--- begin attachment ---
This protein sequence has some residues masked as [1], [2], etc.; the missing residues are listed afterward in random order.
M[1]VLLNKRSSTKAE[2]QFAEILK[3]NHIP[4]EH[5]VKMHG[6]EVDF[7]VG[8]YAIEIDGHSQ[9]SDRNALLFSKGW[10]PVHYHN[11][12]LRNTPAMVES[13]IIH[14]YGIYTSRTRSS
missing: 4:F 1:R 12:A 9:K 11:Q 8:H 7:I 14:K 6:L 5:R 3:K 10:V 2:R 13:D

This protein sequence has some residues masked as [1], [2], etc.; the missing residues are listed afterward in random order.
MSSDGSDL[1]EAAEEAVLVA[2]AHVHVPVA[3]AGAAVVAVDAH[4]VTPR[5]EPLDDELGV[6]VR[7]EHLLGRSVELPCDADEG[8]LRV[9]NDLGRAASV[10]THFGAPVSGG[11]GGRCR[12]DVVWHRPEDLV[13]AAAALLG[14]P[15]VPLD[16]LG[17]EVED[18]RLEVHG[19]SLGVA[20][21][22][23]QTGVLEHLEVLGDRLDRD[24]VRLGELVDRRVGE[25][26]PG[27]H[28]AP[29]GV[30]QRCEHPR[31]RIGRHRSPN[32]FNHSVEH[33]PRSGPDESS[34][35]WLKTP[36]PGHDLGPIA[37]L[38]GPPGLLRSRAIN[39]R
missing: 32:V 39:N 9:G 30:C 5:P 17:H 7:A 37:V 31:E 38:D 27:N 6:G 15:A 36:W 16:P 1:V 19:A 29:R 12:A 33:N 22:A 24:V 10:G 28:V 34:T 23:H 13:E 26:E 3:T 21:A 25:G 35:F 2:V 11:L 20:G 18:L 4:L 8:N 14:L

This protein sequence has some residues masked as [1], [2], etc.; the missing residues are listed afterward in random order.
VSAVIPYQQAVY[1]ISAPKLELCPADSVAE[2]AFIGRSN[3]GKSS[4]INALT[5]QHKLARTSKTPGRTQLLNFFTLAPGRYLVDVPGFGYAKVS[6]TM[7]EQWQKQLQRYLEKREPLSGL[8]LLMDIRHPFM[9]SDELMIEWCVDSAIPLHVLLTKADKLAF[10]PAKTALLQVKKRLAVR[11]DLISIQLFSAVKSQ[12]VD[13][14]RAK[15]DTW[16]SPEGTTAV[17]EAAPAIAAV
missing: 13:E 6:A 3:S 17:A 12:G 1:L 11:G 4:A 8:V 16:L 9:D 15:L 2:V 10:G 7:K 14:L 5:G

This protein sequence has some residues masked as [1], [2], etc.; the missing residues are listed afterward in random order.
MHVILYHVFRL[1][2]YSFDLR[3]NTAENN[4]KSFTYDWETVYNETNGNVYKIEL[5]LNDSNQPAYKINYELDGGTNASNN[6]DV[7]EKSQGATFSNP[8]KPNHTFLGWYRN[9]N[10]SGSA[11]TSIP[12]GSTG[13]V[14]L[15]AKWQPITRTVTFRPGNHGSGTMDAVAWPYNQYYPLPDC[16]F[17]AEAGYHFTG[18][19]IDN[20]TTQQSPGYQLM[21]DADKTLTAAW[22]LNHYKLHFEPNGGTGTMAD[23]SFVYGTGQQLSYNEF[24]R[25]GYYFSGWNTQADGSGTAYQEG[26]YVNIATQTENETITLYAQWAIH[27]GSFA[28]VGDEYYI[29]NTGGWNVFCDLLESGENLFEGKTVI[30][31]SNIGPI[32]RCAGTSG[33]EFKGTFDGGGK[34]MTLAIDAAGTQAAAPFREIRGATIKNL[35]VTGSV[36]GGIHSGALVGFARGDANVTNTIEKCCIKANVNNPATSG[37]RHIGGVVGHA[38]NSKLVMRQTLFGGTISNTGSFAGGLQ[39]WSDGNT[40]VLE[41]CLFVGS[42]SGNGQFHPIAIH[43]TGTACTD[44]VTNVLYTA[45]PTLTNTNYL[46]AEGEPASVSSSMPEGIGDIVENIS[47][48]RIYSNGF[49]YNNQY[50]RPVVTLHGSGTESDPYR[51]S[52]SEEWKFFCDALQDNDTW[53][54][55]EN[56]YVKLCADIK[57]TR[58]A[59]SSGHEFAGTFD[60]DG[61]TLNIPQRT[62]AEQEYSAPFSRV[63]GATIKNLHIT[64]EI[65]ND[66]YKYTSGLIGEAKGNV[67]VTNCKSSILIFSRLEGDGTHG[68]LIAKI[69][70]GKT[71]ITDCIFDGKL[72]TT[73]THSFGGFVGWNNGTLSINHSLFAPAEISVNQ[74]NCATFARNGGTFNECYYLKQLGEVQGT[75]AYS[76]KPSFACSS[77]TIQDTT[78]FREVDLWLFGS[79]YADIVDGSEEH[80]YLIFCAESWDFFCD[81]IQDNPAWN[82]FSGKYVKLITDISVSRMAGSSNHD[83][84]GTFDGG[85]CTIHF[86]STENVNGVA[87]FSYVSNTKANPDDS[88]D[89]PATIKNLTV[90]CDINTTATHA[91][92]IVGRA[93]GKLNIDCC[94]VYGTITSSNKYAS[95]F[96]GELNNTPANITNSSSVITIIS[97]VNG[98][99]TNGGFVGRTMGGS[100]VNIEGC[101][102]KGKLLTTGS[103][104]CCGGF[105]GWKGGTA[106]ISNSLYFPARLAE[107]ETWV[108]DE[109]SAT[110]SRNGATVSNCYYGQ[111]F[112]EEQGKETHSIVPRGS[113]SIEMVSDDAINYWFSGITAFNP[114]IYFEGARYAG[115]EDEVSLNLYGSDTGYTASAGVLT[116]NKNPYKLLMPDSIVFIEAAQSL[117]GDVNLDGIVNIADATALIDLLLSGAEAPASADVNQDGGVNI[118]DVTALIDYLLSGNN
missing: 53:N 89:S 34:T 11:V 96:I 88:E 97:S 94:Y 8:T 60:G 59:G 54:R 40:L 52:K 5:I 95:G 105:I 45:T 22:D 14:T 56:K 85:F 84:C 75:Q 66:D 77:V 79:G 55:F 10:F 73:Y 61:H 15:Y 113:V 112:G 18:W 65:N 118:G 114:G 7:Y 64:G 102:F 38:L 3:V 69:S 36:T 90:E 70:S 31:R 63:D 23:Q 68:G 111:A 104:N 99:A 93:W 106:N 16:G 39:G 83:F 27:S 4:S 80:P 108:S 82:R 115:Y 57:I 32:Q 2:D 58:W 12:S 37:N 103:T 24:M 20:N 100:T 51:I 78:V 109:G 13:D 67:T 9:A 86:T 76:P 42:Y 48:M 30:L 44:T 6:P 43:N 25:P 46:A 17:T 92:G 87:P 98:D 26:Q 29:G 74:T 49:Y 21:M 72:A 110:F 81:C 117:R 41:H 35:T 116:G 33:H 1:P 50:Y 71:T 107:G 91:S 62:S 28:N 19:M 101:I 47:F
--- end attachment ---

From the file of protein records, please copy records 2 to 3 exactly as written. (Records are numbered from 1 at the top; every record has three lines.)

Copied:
This protein sequence has some residues masked as [1], [2], etc.; the missing residues are listed afterward in random order.
MSSDGSDL[1]EAAEEAVLVA[2]AHVHVPVA[3]AGAAVVAVDAH[4]VTPR[5]EPLDDELGV[6]VR[7]EHLLGRSVELPCDADEG[8]LRV[9]NDLGRAASV[10]THFGAPVSGG[11]GGRCR[12]DVVWHRPEDLV[13]AAAALLG[14]P[15]VPLD[16]LG[17]EVED[18]RLEVHG[19]SLGVA[20][21][22][23]QTGVLEHLEVLGDRLDRD[24]VRLGELVDRRVGE[25][26]PG[27]H[28]AP[29]GV[30]QRCEHPR[31]RIGRHRSPN[32]FNHSVEH[33]PRSGPDESS[34][35]WLKTP[36]PGHDLGPIA[37]L[38]GPPGLLRSRAIN[39]R
missing: 32:V 39:N 9:G 30:C 5:P 17:H 7:A 37:V 31:E 38:D 27:N 6:G 15:A 36:W 16:P 1:V 19:A 29:R 12:A 33:N 22:A 24:V 10:G 28:V 34:T 23:H 13:E 26:E 3:T 21:A 25:G 35:F 2:V 11:L 20:G 18:L 4:L 8:N 14:L

This protein sequence has some residues masked as [1], [2], etc.; the missing residues are listed afterward in random order.
VSAVIPYQQAVY[1]ISAPKLELCPADSVAE[2]AFIGRSN[3]GKSS[4]INALT[5]QHKLARTSKTPGRTQLLNFFTLAPGRYLVDVPGFGYAKVS[6]TM[7]EQWQKQLQRYLEKREPLSGL[8]LLMDIRHPFM[9]SDELMIEWCVDSAIPLHVLLTKADKLAF[10]PAKTALLQVKKRLAVR[11]DLISIQLFSAVKSQ[12]VD[13][14]RAK[15]DTW[16]SPEGTTAV[17]EAAPAIAAV
missing: 13:E 6:A 3:S 17:A 12:G 1:L 11:G 4:A 8:V 16:L 9:D 15:L 2:V 10:G 7:K 14:L 5:G